The green wave hypothesis (GWH) states that migrating animals should track or 'surf' high-quality forage at the leading edge of spring green-up. To index such high-quality forage, recent work proposed the instantaneous rate of green-up (IRG), i.e. rate of change in the normalized difference vegetation index over time. Despite this important advancement, no study has tested the assumption that herbivores select habitat patches at peak IRG. We evaluated this assumption using step selection functions parametrized with movement data during the green-up period from two populations each of bighorn sheep, mule deer, elk, moose and bison, totalling 463 individuals monitored 1-3 years from 2004 to 2014...
June 29, 2016: Proceedings. Biological Sciences
Kelly A Grussendorf, Christopher J Trezza, Alexander T Salem, Hikmat Al-Hashimi, Brendan C Mattingly, Drew E Kampmeyer, Liakot A Khan, David H Hall, Verena Göbel, Brian D Ackley, Matthew Buechner
Determination of luminal diameter is critical to the function of small single-celled tubes. A series of EXC proteins, including EXC-1, prevent swelling of the tubular excretory canals in Caenorhabditis elegans In this study, cloning of exc-1 reveals it to encode a homolog of mammalian IRG proteins, which play roles in immune response and autophagy and are associated with Crohn's disease. Mutants in exc-1 accumulate early endosomes, lack recycling endosomes, and exhibit abnormal apical cytoskeletal structure in regions of enlarged tubules...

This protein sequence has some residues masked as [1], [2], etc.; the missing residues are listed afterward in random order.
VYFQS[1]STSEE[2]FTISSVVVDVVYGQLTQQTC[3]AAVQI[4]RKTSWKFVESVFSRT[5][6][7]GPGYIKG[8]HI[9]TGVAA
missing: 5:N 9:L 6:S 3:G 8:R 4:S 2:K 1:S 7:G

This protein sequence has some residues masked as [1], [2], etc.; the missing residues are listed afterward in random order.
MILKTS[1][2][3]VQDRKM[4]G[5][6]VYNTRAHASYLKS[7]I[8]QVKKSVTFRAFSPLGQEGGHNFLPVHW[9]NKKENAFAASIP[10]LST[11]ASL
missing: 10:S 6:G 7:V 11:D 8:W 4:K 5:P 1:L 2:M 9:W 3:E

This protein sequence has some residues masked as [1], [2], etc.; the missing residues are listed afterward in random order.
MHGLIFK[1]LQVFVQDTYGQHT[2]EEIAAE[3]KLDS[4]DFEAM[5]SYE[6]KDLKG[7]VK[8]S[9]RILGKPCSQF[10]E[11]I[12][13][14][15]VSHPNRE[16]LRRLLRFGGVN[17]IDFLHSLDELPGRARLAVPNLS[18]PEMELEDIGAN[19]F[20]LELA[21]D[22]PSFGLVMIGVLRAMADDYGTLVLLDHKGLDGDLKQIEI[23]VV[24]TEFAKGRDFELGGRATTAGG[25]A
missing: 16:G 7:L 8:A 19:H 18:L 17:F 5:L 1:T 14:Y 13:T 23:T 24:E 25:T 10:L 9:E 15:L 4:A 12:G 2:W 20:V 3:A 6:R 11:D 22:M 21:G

August 2016: Genetics
Maninjay K Atianand, Wenqian Hu, Ansuman T Satpathy, Ying Shen, Emiliano P Ricci, Juan R Alvarez-Dominguez, Ankit Bhatta, Stefan A Schattgen, Jason D McGowan, Juliana Blin, Joerg E Braun, Pallavi Gandhi, Melissa J Moore, Howard Y Chang, Harvey F Lodish, Daniel R Caffrey, Katherine A Fitzgerald
Long intergenic noncoding RNAs (lincRNAs) are important regulators of gene expression. Although lincRNAs are expressed in immune cells, their functions in immunity are largely unexplored. Here, we identify an immunoregulatory lincRNA, lincRNA-EPS, that is precisely regulated in macrophages to control the expression of immune response genes (IRGs). Transcriptome analysis of macrophages from lincRNA-EPS-deficient mice, combined with gain-of-function and rescue experiments, revealed a specific role for this lincRNA in restraining IRG expression...
June 16, 2016: Cell
Ke Ren, Yuanzi Lv, Yujie Zhuo, Changmai Chen, Hengfei Shi, Lin Guo, Guang Yang, Yayi Hou, Ren Xiang Tan, Erguang Li